Each and every pediatric patient receives a “Fit Kid” cards to help them set goals for healthy diet and physical activity, and to better understand and keep track of nutrition, blood pressure and BMI.
We also have very active obesity prevention initiatives going on at particular facilities, among them are –
I couldn’t be prouder that our healthcare system has been at the forefront, and fully engaged for over a decade, in the battle with obesity, and I commit to you that we will continue to be aggressive until we prevail.
Please join me in welcoming Dr. Susan Kansagra, Assistant Vice President for Population Health, who oversees our obesity prevention efforts.
One of our practitioners leading the charge on chronic disease prevention is Dr. Rand David, the Director of Ambulatory Care at Elmhurst Hospital Center, who is our Person of the Month for October.
Dr. David has dedicated tireless efforts over several decades towards reducing our patients’ risk of cardiovascular diseases, including obesity, as well as hypercholesterolemia, diabetes mellitus, hypertension, and cigarette smoking.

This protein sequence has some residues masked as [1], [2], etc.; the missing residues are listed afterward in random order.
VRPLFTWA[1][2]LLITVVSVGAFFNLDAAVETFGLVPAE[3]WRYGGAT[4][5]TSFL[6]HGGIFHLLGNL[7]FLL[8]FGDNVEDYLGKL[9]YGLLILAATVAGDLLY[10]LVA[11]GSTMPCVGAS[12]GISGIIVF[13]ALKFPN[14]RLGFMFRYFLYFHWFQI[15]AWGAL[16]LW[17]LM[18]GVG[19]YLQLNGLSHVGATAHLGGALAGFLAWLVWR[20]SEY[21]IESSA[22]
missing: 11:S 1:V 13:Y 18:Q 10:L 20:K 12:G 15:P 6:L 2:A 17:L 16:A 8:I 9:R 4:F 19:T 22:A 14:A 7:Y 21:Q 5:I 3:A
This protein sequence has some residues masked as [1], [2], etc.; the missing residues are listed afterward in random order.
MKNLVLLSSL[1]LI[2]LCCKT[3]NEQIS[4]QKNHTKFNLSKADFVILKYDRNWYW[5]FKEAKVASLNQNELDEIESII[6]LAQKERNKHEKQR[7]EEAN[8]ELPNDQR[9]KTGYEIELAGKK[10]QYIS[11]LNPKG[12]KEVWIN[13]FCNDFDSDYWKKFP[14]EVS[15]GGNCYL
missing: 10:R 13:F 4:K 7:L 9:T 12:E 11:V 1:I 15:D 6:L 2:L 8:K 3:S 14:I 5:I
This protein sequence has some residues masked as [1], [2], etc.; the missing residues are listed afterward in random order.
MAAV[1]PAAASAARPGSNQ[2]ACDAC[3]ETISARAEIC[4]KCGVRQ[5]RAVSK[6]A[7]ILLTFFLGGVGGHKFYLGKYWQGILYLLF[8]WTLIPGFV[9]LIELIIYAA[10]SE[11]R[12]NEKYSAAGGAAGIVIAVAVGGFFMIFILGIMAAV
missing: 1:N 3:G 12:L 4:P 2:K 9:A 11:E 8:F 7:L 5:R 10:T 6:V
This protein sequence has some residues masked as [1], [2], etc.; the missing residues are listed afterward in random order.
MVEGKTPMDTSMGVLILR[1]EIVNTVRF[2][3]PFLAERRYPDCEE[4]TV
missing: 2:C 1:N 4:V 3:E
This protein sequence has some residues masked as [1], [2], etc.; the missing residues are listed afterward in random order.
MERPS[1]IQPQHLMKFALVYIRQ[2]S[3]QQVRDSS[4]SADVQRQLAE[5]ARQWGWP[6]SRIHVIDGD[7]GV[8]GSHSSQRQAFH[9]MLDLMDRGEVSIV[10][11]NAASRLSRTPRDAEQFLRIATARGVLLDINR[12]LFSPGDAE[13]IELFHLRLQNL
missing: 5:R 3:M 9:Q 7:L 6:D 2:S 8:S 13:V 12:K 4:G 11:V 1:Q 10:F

In this regard he has participated and led several City-wide Health and Hospitals Corporation task forces, producing clinical guidelines that have educated countless physicians, nurses, medical students and residents, as well as members of the many communities we serve.
Dr. David is not only committed to addressing health disparities and wellness. He’s been a leader on healthcare transformation as well. He has captained efforts to develop new models for more efficient, and compassionate care delivery.
By working to level provider workloads at Elmhurst’s ambulatory care services, while also reducing patient wait-times, Dr. David has championed the sort of innovation that will improve our patient experience and help us become a far more patient-centric organization in the future.
Join me in congratulating Dr. David for work well done.
Childhood Obesity Among Latino Community, News 12 Brooklyn, Kings County: Dr. Lee Waldman; Dr. Sheila Perez-Colon
New York Holds Summit on Synthetic Marijuana, Also Known As K2, WCBS, Jacobi
Bellevue Hospital’s Long, Twisted Road to Resiliency, WNYC, Dr. Ram Raju, HHC President
FEMA Emails Say de Blasio Administration Sought to Quash Bad Press on Sandy Recovery, WNBC, Dr. Ram Raju, HHC President
New York Summit on Synthetic Marijuana, News12 Bronx, Jacobi
Ebola Survivor, Caregivers Unite One Year Later, WABC (AP), Bellevue: Dr. Nate Link, Chief Medical Officer; Dr. Laura Evans, Director of Critical Care; David McCollum